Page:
Ajay Kamalakaran discusses Roerich Memorial controversy, recalling the historical aspects which are in favor of conciliation of the interests.
Nicolas Roerich in Naggar
The controversy over the running of the International Roerich Memorial Trust in Naggar, Himachal Pradesh is turning into a major irritant in the otherwise strong cultural ties between India and Russia. Many arguments have been made by both the Himachal Pradesh government and the Russia-backed trustees of the IMRT over the merits of their positions.
Moving away from these arguments, I would like to draw the attention of readers in India to the sensitivity of the issue in Russia with the following hypothetical analogy. Imagine the KwaZulu-Natal authorities decide to take over the trust running Mahatma Gandhi’s Phoenix Ashram near Durban in South Africa. What if the authorities demanded that the Indian Government or its appointees have no role in the running of the trust and even ask for the Indian Ambassador to stay away from the working of this trust?
There would be pandemonium in the Indian houses of parliament, condemning South Africa and probably an adjournment of proceedings, like we witnessed in December when there was an ‘ISKCON Bhagawad Gita controversy’ in far-away Tomsk. The 24-hour news channels would be spewing hatred against South Africa and KwaZulu-Natal and the newspapers would be printing regular editorials almost coercing the Indian Government to act.
Nicolas Roerich in his study in Naggar house
One has to credit the Russian Government and media for behaving in a very mature and responsible manner by not blowing the controversy out of proportion. It is audacious that some petty bureaucrats from Himachal Pradesh have taken objection to Ambassador Alexander Kadakin being in the International Roerich Memorial Trust. The Russian Ambassador has dedicated a lion’s share of his professional career and personal time to bring Russia and India closer together, leave alone his lifelong quest to promote Nicholas Roerich’s legacy.
Roerich means a lot to the people of Russia. For an apolitical set of people, who are confused about historical legacies of its rulers like the Romanovs and Communists, Roerich is some kind of unifying non-political force in the country of his birth. As a philosopher, artist, writer and archaeologist, Roerich has the kind of reverence in Russia that both Mahatma Gandhi and Rabindranath Tagore have in India. Attempts to push Russia out of a place that is the final resting place and long-term home of Roerich will sour cultural relations even between the people of both countries.
After spending a better part of April in the Kullu Valley, I noticed that virgin hillsides are being encroached upon by developers who want to fill the picturesque valley with resorts for a growing number of tourists. A villager even remarked to me over the last fortnight that the ‘abode of the gods,’ as the Himachal government calls the state, is becoming the ‘abode of the land mafia.’
Recently, the Indian Army complained that the Himachal Pradesh government is trying to take over the strategically important Annadale ground near Shimla, which is the base for launching disaster-management and relief operations, and turn it into a cricket stadium. The army’s Western Command even said, “Rather than initiating measures to bring additional areas under forest cover, the state seems to be hell bent on destroying the meagre existing forest cover, all at the behest of land mafia, eyeing phenomenal profits, which the cricket stadium would bring.”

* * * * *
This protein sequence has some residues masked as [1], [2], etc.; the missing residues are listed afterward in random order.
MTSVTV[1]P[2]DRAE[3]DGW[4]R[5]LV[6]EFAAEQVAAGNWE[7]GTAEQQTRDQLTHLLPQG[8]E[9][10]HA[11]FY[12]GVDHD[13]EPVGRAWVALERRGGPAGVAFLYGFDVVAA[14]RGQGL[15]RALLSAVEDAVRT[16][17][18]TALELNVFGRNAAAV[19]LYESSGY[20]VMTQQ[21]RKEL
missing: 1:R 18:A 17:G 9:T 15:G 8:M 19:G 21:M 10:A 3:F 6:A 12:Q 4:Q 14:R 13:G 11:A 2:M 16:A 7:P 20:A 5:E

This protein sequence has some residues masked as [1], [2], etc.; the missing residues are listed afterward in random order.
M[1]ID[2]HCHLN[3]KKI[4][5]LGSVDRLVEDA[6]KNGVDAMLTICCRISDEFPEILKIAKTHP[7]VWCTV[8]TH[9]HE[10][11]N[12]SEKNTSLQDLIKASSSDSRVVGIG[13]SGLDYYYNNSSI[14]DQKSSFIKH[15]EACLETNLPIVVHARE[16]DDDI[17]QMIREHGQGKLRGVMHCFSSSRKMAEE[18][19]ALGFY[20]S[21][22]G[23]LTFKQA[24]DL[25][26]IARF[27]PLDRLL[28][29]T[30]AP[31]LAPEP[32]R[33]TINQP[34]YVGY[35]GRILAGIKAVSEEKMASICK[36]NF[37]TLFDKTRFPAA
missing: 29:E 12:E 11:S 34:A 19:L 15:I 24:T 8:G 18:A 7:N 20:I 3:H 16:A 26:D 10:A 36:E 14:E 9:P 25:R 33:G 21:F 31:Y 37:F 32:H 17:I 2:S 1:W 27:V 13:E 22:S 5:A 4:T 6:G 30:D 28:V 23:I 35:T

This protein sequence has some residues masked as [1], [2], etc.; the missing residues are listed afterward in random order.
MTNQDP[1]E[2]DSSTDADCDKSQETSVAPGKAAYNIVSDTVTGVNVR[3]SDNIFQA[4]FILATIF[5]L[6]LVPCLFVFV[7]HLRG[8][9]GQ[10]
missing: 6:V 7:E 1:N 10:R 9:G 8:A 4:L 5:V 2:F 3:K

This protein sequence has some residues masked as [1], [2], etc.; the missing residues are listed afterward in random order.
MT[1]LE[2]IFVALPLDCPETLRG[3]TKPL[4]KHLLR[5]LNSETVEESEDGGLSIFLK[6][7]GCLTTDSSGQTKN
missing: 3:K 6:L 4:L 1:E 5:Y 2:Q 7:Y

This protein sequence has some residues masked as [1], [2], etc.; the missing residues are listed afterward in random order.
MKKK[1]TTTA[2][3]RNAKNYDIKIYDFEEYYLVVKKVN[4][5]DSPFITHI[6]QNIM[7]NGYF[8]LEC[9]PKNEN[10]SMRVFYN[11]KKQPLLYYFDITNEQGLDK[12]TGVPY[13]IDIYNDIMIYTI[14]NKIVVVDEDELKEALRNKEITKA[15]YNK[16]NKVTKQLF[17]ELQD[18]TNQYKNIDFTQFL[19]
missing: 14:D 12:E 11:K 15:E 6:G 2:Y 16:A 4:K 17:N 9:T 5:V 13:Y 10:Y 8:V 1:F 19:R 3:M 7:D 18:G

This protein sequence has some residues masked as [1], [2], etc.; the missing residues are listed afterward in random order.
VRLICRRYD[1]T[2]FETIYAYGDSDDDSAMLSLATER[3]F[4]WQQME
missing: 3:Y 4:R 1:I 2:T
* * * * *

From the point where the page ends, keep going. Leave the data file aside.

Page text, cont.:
Svyatoslav Roerich and his wife, Devika Rani Roerich
The Roerich family estate sits on prime land in a region that has several tourist treasures. Local villagers have even hinted that the very land mafia is eyeing the property of the estate and the priceless paintings that it houses. Himachal Pradesh Government officials have rubbished such claims but it isn’t very clear why the state is so eager to seize control of the estate.
A few visits to the estate over the last fortnight and interactions with families who send their children to the Helena Roerich Art College, revealed that the trust has done a good job in advancing the educational and cultural goals of the Roerich family. The estate and the museum are also well-maintained. An annual visitor from Moscow (with no connections to the trust) also insisted that the estate was much better looked-after since the Slovakian curator joined the trust over 10 years ago. Adamkova, who has been subject to outright harassment from the Himachal government, was very reluctant to talk to me about the controversy. She just maintained that if she was “thrown out” of the estate and Naggar, someone else would carry on the good work and maintain the estate well.
Jawaharlal Nehru and his daughter Indira visiting the Roerich Estate (1942)
Rabindranath Tagore said, “Patriotism cannot be our final spiritual shelter; my refuge is humanity. I will not buy glass for the price of diamonds, and I will never allow patriotism to triumph over humanity as long as I live.” Just like Tagore doesn’t belong exclusively to India, Roerich doesn’t belong exclusively to any country. According to media reports, Russia has called for a body like the Indian Council for Cultural Relations (ICCR) to run the trust. Such a demand can in no way be considered unreasonable.
The Russian Government took urgent steps to resolve the row over the banning of ISCKON’s Gita in Tomsk and it is imperative that New Delhi show the same promptness to address Russian concerns. Being an issue of international importance, the Indian Government must play a proactive role in resolving the conflict over the Roerich estate.
May 4, 2012